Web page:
Sun, Oct 03, 2004 - Page 8 News List

Letters

An open letter to Singapore

This letter is to protest your Taiwan-bashing comments at the UN. There is no reason to say, as your foreign minister did, that an independence platform escalates the tension between Taiwan and China. You even criticize former president Lee Teng-hui's (李登輝) efforts to solve Taiwan's problems.

I doubt that any reputable nation would have blamed former US president John Kennedy for "escalating tension between Russia and the US" during the Cuban missile crisis.

China has prevented Taiwan from having normal diplomatic relations with other nations or having a say in the community of nations, including access to the World Health Organization and the International Red Cross -- although such access would have been especially useful during the 921Earthquake and last year's SARS outbreak.

I do not understand how you in Singapore can forget your own struggle to break away from Malaysia. Taiwan has shown its tolerance and restraint in the face of the mischief that China has dished out. Since the Republic of China (ROC) fled to Taiwan, the Taiwanese people accepted the new immigrants and most Chinese have accepted Taiwan as well, although indigenous languages and identity were suppressed. Human rights for all did not exist. President Chen Shui-bian (陳水扁), Vice President Annette Lu (陳水扁) and others were jailed for taking part in rallies against the ROC regime which Lien Chan (連戰) and James Soong (宋楚瑜) are still a part of.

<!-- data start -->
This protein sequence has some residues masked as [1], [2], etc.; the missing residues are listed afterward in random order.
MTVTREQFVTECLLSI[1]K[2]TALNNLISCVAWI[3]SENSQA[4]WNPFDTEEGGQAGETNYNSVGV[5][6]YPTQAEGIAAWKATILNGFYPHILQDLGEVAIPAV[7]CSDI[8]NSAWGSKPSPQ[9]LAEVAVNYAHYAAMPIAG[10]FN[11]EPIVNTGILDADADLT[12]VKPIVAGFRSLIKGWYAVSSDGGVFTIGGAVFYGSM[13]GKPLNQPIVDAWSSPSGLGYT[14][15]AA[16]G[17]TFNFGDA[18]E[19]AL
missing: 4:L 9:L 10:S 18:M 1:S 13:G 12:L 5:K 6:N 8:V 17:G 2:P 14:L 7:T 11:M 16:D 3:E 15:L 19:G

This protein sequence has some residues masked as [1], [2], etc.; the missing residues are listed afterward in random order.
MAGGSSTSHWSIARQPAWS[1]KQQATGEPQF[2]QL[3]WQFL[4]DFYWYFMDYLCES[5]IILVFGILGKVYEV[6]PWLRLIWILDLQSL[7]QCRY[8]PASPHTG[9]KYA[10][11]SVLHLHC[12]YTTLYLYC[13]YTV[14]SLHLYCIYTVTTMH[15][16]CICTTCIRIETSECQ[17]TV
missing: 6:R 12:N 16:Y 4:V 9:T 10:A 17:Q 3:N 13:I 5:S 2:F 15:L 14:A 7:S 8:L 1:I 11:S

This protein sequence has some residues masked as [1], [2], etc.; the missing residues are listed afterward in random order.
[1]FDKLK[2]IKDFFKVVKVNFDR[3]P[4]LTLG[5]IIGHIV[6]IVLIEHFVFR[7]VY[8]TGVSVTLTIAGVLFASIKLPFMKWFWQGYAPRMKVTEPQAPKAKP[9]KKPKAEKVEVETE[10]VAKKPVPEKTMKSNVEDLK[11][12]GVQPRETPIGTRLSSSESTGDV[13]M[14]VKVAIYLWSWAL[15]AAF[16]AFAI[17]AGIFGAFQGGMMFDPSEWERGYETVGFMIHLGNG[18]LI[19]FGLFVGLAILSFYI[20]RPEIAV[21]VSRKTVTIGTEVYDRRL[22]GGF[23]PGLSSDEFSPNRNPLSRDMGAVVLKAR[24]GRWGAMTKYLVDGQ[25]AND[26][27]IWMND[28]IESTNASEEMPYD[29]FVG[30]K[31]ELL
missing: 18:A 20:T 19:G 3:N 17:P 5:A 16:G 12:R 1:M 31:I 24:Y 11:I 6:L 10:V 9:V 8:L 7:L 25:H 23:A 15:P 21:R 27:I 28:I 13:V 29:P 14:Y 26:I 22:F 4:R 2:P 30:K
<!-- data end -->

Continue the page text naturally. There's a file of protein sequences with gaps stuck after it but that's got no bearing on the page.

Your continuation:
Nevertheless, the Taiwanese people threw off the shackles of the old totalitarian regime to create a democracy. Taiwan has more to contribute to the world in this regard. Indeed, Taiwan even assists in your nation's military training.

With friends like you, Singapore, it must be hard for Chen -- and the Taiwanese people -- to tell friend from foe.

Rao Kok-sia

Boston

Mark Chen has got a pair

Foreign Affairs Minister Mark Chen (陳唐山) knew what he was talking about when he said Singapore is "holding China's lam pa" -- a Taiwanese expression for currying favor with someone. In politics, it is common practice to say something true and then turn around and apologize. The apology meant nothing. The main thing is that Chen got his message across to the public and the public received it. Chen said what he wanted the public to know. He did it precisely and beautifully and in a Taiwanese way.

Chen minister is the most courageous foreign minister since the one who presided over the ROC's dismissal from the UN in 1971.

Ken Huang

Memphis, Tennessee

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